When its tanks rolled into Georgia, the Kremlin sent notice it intends to dominate the oil and natural gas resources of the former Soviet republics in the Caspian Sea basin, raising the threat of supply disruptions to Europe. That possibility could give Russia political leverage over Germany, the Czech Republic, Slovakia, Ukraine and other Central and East European countries that rely heavily on Russian fuels.
As rising oil prices strengthened the Kremlin’s hand, Mr. Putin clamped down on Russian businessmen, most notably by prosecuting and imprisoning Yukos Oil Co. Chief Executive Officer Mikhail Khodorkovsky.
The company’s assets were later sold at bargain-basement prices to state-owned enterprises, one of which – Gazprom – was headed by Dmitry Medvedev, Mr. Putin’s handpicked successor as president.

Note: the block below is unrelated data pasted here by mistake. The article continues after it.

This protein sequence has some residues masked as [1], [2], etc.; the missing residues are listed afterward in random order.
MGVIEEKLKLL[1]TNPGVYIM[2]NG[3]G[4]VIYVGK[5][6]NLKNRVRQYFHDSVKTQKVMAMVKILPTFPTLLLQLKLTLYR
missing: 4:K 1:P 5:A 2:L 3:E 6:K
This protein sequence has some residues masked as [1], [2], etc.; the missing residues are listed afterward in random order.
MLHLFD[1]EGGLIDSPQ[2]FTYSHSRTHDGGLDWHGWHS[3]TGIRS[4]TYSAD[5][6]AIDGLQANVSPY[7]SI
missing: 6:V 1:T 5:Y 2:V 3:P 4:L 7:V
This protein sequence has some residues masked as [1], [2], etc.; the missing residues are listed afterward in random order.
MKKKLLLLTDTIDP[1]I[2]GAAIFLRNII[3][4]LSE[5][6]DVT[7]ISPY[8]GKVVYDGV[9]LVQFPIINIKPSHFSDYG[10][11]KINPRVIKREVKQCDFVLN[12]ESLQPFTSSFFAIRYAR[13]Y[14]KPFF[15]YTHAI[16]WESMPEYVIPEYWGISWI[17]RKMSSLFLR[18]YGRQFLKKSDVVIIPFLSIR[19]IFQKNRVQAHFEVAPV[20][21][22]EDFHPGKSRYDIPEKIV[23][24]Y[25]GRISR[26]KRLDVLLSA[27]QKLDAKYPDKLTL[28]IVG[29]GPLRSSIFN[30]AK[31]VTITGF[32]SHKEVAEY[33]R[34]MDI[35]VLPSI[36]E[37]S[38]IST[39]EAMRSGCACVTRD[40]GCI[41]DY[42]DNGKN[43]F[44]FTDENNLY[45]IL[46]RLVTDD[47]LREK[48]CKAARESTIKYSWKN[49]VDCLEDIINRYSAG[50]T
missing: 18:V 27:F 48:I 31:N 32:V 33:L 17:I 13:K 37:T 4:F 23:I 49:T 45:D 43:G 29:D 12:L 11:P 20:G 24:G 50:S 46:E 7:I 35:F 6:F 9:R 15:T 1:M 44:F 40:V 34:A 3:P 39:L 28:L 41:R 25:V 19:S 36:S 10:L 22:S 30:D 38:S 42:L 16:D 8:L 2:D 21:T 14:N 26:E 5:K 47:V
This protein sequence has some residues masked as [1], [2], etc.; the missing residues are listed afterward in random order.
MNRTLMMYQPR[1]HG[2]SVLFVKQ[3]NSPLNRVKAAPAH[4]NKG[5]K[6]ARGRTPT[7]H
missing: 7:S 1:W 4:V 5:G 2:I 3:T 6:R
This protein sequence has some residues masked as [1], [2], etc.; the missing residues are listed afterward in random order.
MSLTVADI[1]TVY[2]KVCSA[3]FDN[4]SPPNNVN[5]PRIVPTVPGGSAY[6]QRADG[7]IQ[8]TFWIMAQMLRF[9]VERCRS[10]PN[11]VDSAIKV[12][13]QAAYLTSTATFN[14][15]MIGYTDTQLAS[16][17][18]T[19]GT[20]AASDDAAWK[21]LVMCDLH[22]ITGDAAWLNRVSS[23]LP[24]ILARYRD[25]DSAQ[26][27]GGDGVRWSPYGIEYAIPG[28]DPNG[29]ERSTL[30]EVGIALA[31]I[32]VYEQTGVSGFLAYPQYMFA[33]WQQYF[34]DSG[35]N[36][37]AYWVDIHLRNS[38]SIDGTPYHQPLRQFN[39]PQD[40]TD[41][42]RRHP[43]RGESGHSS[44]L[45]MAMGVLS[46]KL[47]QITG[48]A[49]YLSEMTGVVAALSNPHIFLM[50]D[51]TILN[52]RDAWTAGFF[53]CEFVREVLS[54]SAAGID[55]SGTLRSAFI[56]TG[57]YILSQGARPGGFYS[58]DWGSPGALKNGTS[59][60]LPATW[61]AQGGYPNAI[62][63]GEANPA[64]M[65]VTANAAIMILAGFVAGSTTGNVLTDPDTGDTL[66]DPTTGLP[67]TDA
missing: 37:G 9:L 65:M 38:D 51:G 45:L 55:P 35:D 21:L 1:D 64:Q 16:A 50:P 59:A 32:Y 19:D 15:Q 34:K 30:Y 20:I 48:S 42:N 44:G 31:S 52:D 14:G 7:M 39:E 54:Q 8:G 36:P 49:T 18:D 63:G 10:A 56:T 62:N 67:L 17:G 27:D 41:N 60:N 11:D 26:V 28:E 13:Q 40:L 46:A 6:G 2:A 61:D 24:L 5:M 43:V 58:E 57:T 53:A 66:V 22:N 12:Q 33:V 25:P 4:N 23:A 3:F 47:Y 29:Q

Despite existing contracts with Western oil companies, the Kremlin voided exploration licenses held by ExxonMobil and Chevron, then forced Royal Dutch Shell to sell some of its holdings to Gazprom. Increasing the pressure, Russia then raised previously subsidized natural gas prices to Ukraine and Belarus, two important conduits for gas exports to the West.
The new Obama administration needs to realize Russia has a potential stranglehold on America’s European allies and will play its energy card when it wants to: to block the further expansion of NATO, for example, or the EU.